Established in 1968, the Young Lords branch in New York was established to support the Puerto Rican community, as they often fought for their own such as drug addiction, poor housing, and poor healthcare. One of the most infamous cases in which they advocated for the community was the People's Church takeover. For 11 days, the Young Lords took over the local church to use for community support such as a breakfast program for kids, daycare, and clothing drives. This form of advocacy, as well as the issues they responded to, manifested itself in institutions of higher education. The obstacles faced by Latinx households within their community translated into the way Latinx students were able to perform in school, often making it difficult for them to thrive in environments like the one at Dartmouth. The establishment of the Young Lords, as a resource, stemmed from the need to address the issues faced by the Latinx community that has been neglected by the state of New York. The Latinx experience at Dartmouth can be seen through a similar lens, as Latinx students also faced a similar pattern of neglect by the institution. Dartmouth was negligent to the unique experiences of Latinx students and the issues they faced as a result of them. Founded in 1985, La Alianza Latina (LAL) was a form of advocacy that manifested itself as a student organization on campus that worked to enhance the lives of Latinx students on campus. The existence of LAL reflects the demands of students of being incorporated into the Dartmouth community and into the institution. LAL advocated for the creation of social spaces for Latinx students and kept them in the loop of opportunities. Their accomplishments include the establishment of La Casa, which was a win for LAL as they demanded it for its creation to become a residential space for Latinx students. One of the most significant aspects of their work has been the LAL newsletter, which kept Latinx students informed about programs such as cultural events and Chicano conferences. One common attribute of this newsletter was giving Latinx students a platform to express their artistic ability. Within the newsletter are both poems and drawings created by either a member of LAL or the Latinx community at Dartmouth. The newsletter gave a platform to advertise cultural events on campus that could help students remain connected to their roots. Additionally, the newsletters emphasize weekly meeting schedules that students can follow in order to become and remain involved.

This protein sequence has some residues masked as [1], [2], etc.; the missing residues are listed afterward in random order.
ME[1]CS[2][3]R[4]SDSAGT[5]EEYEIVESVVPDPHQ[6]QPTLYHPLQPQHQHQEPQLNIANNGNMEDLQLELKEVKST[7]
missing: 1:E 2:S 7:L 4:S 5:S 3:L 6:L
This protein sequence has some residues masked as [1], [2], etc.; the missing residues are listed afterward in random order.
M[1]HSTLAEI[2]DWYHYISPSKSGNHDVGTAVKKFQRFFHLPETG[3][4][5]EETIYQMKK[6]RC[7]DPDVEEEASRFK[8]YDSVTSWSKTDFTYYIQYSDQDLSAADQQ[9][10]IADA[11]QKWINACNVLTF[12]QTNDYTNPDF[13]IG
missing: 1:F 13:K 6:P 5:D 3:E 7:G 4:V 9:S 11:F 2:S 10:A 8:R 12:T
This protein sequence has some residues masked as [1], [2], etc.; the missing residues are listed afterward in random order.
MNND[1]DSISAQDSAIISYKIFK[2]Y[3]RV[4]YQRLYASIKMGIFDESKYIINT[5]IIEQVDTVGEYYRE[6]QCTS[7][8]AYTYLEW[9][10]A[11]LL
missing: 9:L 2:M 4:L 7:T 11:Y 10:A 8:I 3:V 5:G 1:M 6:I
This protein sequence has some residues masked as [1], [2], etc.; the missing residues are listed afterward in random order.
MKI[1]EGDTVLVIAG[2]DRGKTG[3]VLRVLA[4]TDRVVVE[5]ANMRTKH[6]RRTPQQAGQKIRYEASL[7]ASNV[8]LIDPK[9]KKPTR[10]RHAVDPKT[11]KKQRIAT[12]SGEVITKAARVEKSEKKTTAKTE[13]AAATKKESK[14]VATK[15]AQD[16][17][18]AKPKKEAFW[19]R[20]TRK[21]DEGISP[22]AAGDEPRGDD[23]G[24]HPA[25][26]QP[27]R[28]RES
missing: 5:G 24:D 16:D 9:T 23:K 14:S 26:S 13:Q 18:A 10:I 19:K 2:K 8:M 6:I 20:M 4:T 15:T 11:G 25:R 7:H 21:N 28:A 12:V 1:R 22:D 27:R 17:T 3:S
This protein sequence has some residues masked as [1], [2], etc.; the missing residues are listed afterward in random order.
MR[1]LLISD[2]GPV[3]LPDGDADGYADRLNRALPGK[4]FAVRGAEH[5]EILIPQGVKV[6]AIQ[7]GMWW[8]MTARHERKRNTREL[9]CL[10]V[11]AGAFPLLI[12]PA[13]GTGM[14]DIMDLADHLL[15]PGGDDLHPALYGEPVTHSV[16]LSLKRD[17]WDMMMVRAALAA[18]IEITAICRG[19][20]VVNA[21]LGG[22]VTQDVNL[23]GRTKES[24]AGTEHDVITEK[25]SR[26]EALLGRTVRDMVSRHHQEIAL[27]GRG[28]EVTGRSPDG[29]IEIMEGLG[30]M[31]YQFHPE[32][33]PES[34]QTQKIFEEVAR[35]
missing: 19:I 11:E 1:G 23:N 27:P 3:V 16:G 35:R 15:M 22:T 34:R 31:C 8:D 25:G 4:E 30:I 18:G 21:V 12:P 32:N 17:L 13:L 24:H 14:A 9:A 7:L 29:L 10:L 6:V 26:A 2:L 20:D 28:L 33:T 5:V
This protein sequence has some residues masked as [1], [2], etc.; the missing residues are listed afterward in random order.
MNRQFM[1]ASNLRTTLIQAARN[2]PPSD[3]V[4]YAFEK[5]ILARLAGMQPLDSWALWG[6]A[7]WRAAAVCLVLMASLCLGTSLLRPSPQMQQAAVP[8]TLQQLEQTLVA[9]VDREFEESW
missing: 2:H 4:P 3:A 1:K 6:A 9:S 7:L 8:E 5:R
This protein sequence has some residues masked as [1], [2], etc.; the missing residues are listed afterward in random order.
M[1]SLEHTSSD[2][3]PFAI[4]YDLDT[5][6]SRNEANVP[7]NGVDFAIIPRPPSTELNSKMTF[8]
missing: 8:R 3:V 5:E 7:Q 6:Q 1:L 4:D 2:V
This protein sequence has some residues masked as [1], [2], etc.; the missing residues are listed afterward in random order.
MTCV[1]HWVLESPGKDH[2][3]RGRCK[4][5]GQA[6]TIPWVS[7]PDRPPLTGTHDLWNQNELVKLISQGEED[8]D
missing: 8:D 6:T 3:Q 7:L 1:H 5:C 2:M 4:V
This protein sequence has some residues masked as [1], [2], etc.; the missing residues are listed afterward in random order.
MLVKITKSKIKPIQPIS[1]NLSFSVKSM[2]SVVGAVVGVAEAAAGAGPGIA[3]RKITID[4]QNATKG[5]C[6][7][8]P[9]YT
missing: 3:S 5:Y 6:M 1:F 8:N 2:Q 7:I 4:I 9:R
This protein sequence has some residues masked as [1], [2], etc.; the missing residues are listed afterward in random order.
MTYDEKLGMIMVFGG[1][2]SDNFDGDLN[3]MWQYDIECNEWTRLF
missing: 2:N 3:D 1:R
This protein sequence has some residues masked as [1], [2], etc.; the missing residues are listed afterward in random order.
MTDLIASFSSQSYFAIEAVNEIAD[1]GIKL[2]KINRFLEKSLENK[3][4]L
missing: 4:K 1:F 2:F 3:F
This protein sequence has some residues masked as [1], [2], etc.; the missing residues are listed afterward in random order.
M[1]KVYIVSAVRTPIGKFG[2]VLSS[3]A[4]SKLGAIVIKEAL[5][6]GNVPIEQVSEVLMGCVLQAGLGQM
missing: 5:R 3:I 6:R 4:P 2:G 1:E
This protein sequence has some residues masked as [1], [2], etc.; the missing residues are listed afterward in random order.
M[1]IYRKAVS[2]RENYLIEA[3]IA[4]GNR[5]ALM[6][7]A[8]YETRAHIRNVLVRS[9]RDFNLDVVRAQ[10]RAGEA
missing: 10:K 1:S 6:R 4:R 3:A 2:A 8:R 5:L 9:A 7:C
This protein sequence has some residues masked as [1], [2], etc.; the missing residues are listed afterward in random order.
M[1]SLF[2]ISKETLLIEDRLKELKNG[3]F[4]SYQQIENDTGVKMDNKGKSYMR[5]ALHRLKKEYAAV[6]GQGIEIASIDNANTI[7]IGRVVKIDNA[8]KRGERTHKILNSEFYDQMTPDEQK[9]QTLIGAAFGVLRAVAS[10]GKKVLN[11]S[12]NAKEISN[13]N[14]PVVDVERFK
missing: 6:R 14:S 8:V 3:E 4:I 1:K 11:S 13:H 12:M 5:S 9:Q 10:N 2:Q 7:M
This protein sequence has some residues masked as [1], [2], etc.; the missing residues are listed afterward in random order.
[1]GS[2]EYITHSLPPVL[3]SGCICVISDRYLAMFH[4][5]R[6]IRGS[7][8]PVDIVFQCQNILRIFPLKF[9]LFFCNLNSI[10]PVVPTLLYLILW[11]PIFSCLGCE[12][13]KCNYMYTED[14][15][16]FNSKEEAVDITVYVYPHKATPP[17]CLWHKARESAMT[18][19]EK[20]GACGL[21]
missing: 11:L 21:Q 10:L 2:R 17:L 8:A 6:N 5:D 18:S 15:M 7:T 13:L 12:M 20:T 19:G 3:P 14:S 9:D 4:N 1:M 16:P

Advocacy and Resources on Behalf of Dartmouth Administration
Dean Lee Pelton
Lee Pelton held the position of dean of Dartmouth College from 1991 to 1998. As told by Jane Hodges, as alumni from the class of 1992, he was a dean that stood out from others and was characterized as the “dean who listens”. This was due to his willingness to participate in student meetings and engage with students both intellectually and socially.
Dean Lee Pelton played an important and relevant role in advocacy for Latinx students on campus. His contributions as part of Dartmouth's administration are significant, as the administration was known for its lack of action on Latinx issues. La Alianza Latina worked with figures like Pelton for the establishment of resources on campus. Collaboration between students and administrators matters because it means addressing issues that affect students directly to those who have the power to shape the Dartmouth environment. While students do shape Dartmouth in an environment that can be comfortable for everyone, the administration ultimately has the power to mold it into a place that is fit for success. Lee Pelton did help, as he was the one and only administrative figure that took direct action for Latinx needs and advocacy. His contributions were necessary to advance Latinx student demands because they brought awareness to them on an administrative level. The silence from other administrators meant negligence and a lack of interest to help Latinx students. Without Lee Pelton’s input, Latinx issues may have not been able to be addressed on an administrative level.